First of all, the DAO/DAC  is an open-source software system and has no concept of profitability. That means it can not be a legal entity similar to a company. We have absolutely no way to measure Bitcoin or Ethereum’s profitability in terms of income and expenditure. Similarly, in the industry, we often see development teams in the form of non-profit foundations to maintain projects. The ownership of these projects does not belong to these foundations. Anyone can participate in the project and investors become users as well. Even if you have different ideas, you can restart a brand new branch (or fork) based on that project.

Since the DAO/DAC is neither a corporate entity nor a legal owner, it means that traditional investors and finance institutions can not really participate in the ICO process. There is no “equity” to be allocated; no traditional contract to be signed. Traditional investment and financing any type of investment, even if it is a private fundraising approach, require parties to sign certain written or electronic contracts, and these contracts are subject to the traditional legal system. But these traditional contracts generally do not exist in the blockchain world. So ICOs remain the only option for blockchain projects to release tokens in a transparent way and to attract enough participants.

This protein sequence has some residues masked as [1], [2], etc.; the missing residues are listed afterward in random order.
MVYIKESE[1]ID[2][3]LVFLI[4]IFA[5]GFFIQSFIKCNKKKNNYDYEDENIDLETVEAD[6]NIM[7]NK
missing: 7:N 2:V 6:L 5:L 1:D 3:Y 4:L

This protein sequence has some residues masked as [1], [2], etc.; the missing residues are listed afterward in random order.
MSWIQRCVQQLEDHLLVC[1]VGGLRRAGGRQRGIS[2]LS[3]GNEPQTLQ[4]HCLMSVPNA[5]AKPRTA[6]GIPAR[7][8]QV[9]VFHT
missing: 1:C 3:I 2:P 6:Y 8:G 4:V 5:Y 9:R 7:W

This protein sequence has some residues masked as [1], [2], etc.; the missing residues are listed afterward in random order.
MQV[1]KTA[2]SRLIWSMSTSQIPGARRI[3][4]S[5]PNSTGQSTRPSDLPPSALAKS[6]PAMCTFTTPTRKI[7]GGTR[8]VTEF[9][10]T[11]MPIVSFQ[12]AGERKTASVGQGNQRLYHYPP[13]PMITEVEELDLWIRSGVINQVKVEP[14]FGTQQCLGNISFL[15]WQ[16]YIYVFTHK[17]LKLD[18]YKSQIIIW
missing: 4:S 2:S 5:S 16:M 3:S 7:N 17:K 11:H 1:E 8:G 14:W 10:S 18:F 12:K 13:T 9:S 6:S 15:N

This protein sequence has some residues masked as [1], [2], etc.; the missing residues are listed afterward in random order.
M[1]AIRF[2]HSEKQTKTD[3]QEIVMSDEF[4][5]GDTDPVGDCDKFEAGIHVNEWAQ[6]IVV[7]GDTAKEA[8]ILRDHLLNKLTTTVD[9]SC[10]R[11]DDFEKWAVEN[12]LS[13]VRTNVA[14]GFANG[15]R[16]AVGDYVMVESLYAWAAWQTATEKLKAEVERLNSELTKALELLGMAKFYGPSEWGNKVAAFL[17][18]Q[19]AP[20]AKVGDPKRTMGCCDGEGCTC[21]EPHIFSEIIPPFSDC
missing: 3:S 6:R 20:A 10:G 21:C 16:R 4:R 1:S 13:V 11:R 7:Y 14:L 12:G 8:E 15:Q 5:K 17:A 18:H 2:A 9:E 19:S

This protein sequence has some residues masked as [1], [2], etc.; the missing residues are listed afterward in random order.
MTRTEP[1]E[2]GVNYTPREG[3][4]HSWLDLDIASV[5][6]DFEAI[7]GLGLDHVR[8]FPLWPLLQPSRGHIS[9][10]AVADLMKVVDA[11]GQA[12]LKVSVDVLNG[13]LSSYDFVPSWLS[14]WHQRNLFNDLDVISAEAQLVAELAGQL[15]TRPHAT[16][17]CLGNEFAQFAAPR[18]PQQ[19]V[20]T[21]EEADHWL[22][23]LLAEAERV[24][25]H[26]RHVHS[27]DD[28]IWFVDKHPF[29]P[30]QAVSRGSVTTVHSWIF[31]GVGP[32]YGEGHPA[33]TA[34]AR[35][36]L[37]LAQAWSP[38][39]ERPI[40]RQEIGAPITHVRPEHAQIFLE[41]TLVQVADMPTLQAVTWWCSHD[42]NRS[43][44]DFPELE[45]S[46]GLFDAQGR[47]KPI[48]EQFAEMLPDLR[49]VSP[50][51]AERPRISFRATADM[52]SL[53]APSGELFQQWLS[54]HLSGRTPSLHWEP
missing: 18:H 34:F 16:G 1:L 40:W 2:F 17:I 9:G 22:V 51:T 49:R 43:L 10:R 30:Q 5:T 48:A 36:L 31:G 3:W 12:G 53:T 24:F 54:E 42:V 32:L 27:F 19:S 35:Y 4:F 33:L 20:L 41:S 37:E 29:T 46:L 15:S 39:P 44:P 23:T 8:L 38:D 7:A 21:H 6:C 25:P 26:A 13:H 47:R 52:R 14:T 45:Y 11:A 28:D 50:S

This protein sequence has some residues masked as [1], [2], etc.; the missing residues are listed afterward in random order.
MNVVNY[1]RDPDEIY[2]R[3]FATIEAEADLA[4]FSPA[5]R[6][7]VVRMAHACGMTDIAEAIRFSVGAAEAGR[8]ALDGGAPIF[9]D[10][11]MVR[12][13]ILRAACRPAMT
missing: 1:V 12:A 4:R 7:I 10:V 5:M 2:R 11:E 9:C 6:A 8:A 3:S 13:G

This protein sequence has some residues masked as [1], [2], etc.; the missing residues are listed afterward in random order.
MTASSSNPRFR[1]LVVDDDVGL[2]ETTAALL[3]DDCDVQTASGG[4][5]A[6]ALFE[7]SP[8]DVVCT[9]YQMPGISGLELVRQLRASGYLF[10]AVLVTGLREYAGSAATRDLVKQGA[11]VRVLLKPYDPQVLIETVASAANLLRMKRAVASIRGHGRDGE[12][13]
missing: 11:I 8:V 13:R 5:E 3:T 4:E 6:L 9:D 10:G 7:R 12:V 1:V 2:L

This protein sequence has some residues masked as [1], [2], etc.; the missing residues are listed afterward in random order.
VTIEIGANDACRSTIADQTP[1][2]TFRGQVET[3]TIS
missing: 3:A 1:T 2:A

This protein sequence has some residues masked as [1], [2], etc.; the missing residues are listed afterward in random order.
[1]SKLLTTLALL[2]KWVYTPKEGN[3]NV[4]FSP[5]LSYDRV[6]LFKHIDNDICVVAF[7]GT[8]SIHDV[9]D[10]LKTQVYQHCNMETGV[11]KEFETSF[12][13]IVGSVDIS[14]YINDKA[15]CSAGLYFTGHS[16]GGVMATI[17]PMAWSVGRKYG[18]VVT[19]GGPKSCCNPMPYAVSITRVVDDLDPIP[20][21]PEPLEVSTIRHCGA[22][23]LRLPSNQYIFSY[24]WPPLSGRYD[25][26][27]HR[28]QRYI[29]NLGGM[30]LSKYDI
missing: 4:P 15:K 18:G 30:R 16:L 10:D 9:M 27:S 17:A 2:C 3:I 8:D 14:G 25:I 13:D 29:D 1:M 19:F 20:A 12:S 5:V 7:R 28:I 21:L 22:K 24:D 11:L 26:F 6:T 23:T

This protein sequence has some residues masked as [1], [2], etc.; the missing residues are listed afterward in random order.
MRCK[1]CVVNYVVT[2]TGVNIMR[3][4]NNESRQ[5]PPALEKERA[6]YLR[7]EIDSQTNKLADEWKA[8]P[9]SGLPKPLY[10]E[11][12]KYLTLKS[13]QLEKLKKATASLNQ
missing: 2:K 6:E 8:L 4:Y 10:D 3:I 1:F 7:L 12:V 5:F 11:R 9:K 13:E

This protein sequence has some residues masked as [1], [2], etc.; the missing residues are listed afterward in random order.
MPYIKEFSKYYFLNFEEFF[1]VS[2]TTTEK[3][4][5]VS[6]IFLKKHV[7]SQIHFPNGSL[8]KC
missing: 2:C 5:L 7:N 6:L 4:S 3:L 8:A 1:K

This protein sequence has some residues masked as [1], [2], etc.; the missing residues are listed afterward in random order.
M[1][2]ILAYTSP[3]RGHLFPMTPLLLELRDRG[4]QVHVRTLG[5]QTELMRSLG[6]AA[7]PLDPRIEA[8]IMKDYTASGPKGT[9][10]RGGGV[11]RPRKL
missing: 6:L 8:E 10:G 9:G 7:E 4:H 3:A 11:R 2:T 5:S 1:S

The ICO approach is also a very important way to reward developers of open-source software for their contributions. For a long time, developers of open-source software were unable to reap financial rewards, only fame. ICOs can change that, because open-source developers can receive tokens for their work. As open-source developers improve their projects, the project will attract more users. If there is a fixed number of tokens, then the law of supply and demand dictates that everyone’s tokens will go up in value. 

ICOs are the lowest risk investments